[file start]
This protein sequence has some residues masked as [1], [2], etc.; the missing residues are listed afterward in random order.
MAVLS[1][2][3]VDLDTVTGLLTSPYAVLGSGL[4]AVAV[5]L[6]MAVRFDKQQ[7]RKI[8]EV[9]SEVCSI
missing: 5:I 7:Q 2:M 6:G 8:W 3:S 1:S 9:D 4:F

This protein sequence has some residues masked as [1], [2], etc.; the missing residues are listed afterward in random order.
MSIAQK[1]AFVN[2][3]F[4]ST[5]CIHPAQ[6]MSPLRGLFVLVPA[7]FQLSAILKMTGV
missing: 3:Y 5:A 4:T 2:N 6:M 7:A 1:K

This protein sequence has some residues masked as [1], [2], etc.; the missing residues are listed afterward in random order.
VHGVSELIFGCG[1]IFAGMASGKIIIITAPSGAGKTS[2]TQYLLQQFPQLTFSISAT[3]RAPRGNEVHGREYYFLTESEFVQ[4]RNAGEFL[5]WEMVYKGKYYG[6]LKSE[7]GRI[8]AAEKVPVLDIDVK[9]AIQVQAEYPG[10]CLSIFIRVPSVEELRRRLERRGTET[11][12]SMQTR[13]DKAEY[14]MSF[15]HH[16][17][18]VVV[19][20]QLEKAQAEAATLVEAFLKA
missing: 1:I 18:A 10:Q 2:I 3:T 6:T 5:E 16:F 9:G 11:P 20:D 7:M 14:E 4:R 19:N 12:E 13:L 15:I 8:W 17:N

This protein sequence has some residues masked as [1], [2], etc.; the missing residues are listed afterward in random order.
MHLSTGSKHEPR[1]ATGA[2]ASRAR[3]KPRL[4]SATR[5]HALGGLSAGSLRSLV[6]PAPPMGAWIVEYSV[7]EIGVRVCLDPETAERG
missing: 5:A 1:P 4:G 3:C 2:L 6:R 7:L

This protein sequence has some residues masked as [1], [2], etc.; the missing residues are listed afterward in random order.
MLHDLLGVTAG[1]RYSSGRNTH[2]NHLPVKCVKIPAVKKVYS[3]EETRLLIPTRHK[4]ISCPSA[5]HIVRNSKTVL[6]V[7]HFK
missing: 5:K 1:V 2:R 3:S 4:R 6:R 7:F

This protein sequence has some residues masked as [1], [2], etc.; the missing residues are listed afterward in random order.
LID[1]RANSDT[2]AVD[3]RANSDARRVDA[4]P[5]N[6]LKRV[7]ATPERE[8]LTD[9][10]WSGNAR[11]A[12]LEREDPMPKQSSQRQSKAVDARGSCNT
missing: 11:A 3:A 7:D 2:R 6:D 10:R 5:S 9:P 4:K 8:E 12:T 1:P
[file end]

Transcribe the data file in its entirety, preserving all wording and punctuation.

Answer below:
This protein sequence has some residues masked as [1], [2], etc.; the missing residues are listed afterward in random order.
MAVLS[1][2][3]VDLDTVTGLLTSPYAVLGSGL[4]AVAV[5]L[6]MAVRFDKQQ[7]RKI[8]EV[9]SEVCSI
missing: 5:I 7:Q 2:M 6:G 8:W 3:S 1:S 9:D 4:F

This protein sequence has some residues masked as [1], [2], etc.; the missing residues are listed afterward in random order.
MSIAQK[1]AFVN[2][3]F[4]ST[5]CIHPAQ[6]MSPLRGLFVLVPA[7]FQLSAILKMTGV
missing: 3:Y 5:A 4:T 2:N 6:M 7:A 1:K

This protein sequence has some residues masked as [1], [2], etc.; the missing residues are listed afterward in random order.
VHGVSELIFGCG[1]IFAGMASGKIIIITAPSGAGKTS[2]TQYLLQQFPQLTFSISAT[3]RAPRGNEVHGREYYFLTESEFVQ[4]RNAGEFL[5]WEMVYKGKYYG[6]LKSE[7]GRI[8]AAEKVPVLDIDVK[9]AIQVQAEYPG[10]CLSIFIRVPSVEELRRRLERRGTET[11][12]SMQTR[13]DKAEY[14]MSF[15]HH[16][17][18]VVV[19][20]QLEKAQAEAATLVEAFLKA
missing: 1:I 18:A 10:Q 2:I 3:T 6:T 5:E 16:F 9:G 11:P 20:D 7:M 14:E 4:R 19:N 12:E 13:L 15:I 8:W 17:N

This protein sequence has some residues masked as [1], [2], etc.; the missing residues are listed afterward in random order.
MHLSTGSKHEPR[1]ATGA[2]ASRAR[3]KPRL[4]SATR[5]HALGGLSAGSLRSLV[6]PAPPMGAWIVEYSV[7]EIGVRVCLDPETAERG
missing: 5:A 1:P 4:G 3:C 2:L 6:R 7:L

This protein sequence has some residues masked as [1], [2], etc.; the missing residues are listed afterward in random order.
MLHDLLGVTAG[1]RYSSGRNTH[2]NHLPVKCVKIPAVKKVYS[3]EETRLLIPTRHK[4]ISCPSA[5]HIVRNSKTVL[6]V[7]HFK
missing: 5:K 1:V 2:R 3:S 4:R 6:R 7:F

This protein sequence has some residues masked as [1], [2], etc.; the missing residues are listed afterward in random order.
LID[1]RANSDT[2]AVD[3]RANSDARRVDA[4]P[5]N[6]LKRV[7]ATPERE[8]LTD[9][10]WSGNAR[11]A[12]LEREDPMPKQSSQRQSKAVDARGSCNT
missing: 11:A 3:A 7:D 2:R 6:D 10:R 5:S 9:P 4:K 8:E 12:T 1:P